YANGON — The Myanmar army has blocked a second attempt by the Karen National Union (KNU) to erect a statue of its late founder and leader Saw Ba U Gyi at its liaison office in Kyar Inn Seik Gyi Township’s Win Yaw town, in southern Karen State, according to a KNU member.
The KNU transported the statue from the town of Three Pagodas Pass, where government soldiers blocked the group’s first attempt to set it up in December, to its liaison office on Saturday, only to have soldiers stop it again.
“The army blocked us from erecting it. They should not do that because they often say they want to have unity with ethnic people, to have harmony with ethnic people. But look at their bad actions.” Win Yaw town chairman Saw Maung Shwe, a KNU member, told The Irrawaddy on Monday.
Many ethnic Karen followed the statue’s journey to the office and performed traditional dances at a ceremony to celebrate its arrival but were left disappointed by the military’s refusal to let them erect it.
In a video posted to the Karen Land Facebook page of a meeting on Saturday between KNU leaders and General Tun Tun San, tactical commander of the Myanmar army’s Southeast Regional Command, the general says the KNU needs to negotiate with the government before erecting the statue, as per the Nationwide Ceasefire Agreement it signed in 2015.
Saw Maung Shwe said the KNU has to store the statue in the jungle and out of sight for the time being.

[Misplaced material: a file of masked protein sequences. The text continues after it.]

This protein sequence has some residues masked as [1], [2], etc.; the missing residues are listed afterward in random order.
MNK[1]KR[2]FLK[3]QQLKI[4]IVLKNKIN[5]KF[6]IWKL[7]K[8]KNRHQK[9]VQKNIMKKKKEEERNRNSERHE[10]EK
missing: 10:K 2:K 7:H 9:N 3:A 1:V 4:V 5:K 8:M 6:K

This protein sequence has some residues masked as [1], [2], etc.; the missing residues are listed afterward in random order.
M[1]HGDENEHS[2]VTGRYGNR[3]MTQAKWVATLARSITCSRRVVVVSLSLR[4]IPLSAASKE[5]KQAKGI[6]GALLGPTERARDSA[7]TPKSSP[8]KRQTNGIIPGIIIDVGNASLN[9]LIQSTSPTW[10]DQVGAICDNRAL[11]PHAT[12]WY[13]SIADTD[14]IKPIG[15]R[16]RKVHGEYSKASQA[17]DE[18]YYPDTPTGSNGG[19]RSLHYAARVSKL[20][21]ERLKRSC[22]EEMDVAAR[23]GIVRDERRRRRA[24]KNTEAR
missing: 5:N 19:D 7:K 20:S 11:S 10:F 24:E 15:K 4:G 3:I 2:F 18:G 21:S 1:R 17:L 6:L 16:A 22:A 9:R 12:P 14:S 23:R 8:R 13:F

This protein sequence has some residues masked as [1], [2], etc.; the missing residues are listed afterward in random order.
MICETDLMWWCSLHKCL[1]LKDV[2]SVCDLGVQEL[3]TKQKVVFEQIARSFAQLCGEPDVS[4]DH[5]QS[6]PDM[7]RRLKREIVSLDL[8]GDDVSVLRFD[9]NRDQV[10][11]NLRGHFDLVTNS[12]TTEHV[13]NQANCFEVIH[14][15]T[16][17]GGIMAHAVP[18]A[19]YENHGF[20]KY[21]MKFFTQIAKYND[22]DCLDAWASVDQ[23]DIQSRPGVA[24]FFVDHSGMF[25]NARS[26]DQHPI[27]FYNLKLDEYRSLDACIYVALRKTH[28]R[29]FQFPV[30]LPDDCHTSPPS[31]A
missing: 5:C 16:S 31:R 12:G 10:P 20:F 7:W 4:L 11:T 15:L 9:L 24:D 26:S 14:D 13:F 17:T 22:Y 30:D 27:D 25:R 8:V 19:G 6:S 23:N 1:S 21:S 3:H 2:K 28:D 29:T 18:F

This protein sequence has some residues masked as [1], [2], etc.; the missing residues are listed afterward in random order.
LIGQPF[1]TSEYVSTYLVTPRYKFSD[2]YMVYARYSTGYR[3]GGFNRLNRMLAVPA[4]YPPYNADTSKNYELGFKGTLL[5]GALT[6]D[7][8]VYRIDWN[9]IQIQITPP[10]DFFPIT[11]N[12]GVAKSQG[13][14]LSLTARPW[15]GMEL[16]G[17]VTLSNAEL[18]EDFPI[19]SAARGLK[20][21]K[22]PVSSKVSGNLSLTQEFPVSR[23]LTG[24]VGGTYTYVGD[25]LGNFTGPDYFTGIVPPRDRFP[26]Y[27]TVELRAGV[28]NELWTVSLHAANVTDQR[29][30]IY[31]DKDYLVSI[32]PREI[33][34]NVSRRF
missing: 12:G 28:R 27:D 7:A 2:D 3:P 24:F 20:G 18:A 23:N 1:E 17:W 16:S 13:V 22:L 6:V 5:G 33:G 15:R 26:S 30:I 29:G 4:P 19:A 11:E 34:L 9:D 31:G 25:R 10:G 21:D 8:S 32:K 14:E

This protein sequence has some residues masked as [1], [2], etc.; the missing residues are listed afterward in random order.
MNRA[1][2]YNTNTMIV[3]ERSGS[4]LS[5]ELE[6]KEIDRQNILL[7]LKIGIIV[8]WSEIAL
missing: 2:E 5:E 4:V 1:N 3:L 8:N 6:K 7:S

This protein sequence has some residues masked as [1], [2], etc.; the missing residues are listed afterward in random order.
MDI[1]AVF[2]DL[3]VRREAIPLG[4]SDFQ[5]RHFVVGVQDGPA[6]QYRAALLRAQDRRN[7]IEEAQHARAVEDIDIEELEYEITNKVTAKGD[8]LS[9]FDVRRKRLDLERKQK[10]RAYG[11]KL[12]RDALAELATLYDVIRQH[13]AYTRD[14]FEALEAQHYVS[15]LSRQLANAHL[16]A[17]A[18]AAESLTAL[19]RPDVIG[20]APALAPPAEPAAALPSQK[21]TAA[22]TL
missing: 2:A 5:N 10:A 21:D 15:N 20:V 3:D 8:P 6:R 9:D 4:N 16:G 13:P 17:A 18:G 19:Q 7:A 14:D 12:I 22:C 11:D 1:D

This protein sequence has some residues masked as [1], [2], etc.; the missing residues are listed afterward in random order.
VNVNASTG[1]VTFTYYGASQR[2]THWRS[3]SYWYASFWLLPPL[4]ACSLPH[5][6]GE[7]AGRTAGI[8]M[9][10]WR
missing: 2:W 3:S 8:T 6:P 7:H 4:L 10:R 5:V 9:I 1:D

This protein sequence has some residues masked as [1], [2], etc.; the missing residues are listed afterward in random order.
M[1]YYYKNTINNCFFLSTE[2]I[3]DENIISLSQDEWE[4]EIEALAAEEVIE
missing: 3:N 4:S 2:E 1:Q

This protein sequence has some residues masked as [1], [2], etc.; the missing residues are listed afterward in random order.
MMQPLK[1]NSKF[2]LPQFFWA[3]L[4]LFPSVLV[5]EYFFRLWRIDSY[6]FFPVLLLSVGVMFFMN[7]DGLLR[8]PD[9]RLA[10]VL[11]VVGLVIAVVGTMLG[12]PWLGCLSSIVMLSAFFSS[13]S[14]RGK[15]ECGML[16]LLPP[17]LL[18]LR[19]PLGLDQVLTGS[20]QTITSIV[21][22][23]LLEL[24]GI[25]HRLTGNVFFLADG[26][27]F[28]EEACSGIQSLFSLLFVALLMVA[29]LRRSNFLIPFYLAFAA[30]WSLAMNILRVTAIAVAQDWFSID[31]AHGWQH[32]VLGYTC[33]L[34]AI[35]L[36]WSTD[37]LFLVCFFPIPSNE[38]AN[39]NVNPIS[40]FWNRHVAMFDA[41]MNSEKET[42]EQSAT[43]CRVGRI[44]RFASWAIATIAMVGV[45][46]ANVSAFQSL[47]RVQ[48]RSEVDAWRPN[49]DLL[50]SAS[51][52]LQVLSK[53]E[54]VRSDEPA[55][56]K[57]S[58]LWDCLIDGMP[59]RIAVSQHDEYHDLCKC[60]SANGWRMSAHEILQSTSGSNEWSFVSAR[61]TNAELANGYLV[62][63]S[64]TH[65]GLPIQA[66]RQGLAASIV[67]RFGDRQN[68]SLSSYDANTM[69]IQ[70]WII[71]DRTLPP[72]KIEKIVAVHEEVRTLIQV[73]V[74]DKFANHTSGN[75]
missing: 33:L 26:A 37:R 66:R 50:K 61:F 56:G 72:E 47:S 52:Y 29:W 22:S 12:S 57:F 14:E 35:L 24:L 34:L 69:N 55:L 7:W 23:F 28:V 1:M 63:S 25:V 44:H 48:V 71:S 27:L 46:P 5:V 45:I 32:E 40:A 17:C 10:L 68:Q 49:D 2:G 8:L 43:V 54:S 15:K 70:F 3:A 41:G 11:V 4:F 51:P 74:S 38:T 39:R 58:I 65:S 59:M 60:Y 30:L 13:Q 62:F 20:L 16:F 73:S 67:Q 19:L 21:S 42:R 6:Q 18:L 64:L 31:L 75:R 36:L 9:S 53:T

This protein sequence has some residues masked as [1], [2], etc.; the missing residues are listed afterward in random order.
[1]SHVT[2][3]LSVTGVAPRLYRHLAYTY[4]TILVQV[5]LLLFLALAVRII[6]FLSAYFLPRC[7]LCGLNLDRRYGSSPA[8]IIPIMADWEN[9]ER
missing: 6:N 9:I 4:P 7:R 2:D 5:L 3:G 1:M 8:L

“This is the history and heritage of the ethnic Karen people, but they do not let us express it. How can they build unity with the country’s ethnic people by acting this way?” he said.
The Myanmar army first prevented the KNU from erecting the statue of Saw Ba U Gyi, who died in 1950, in Three Pagodas Pass as part of the group’s plans to mark Karen New Year on Dec. 19.
In November the online Karen News wrote that the Myanmar army was opposed to the statue’s creation out of concern that it would inspire Karen youth to oppose the government.
Mann Aung Pyi Soe, vice chairman of the Phalon-Sawow Democratic Party, disagreed.
“This status is not to stage a revolution in the country. It is just for the Karen so they can pay respect to their national leader. They should not stop the Karen from doing it,” he said.
While the national government has branded Saw Ba U Gyi an enemy of the state, he added, to his people “he was a revolutionary who fought for equal rights for the ethnic Karen.”
Saw Closay, an ethnic Karen, said his people remember Saw Ba U Gyi as an intelligent and honest leader who sacrificed for the Karen’s ongoing struggle for self-determination. He said sidelining his statue would not extinguish his vision.
“Saw Ba U Gyi is our national hero as much as General Aung San is a national hero to Myanmar,” he said. “I have known about him since I was 10 years old. Most young Karen and well-read Kayin recognize him as a visionary leader.”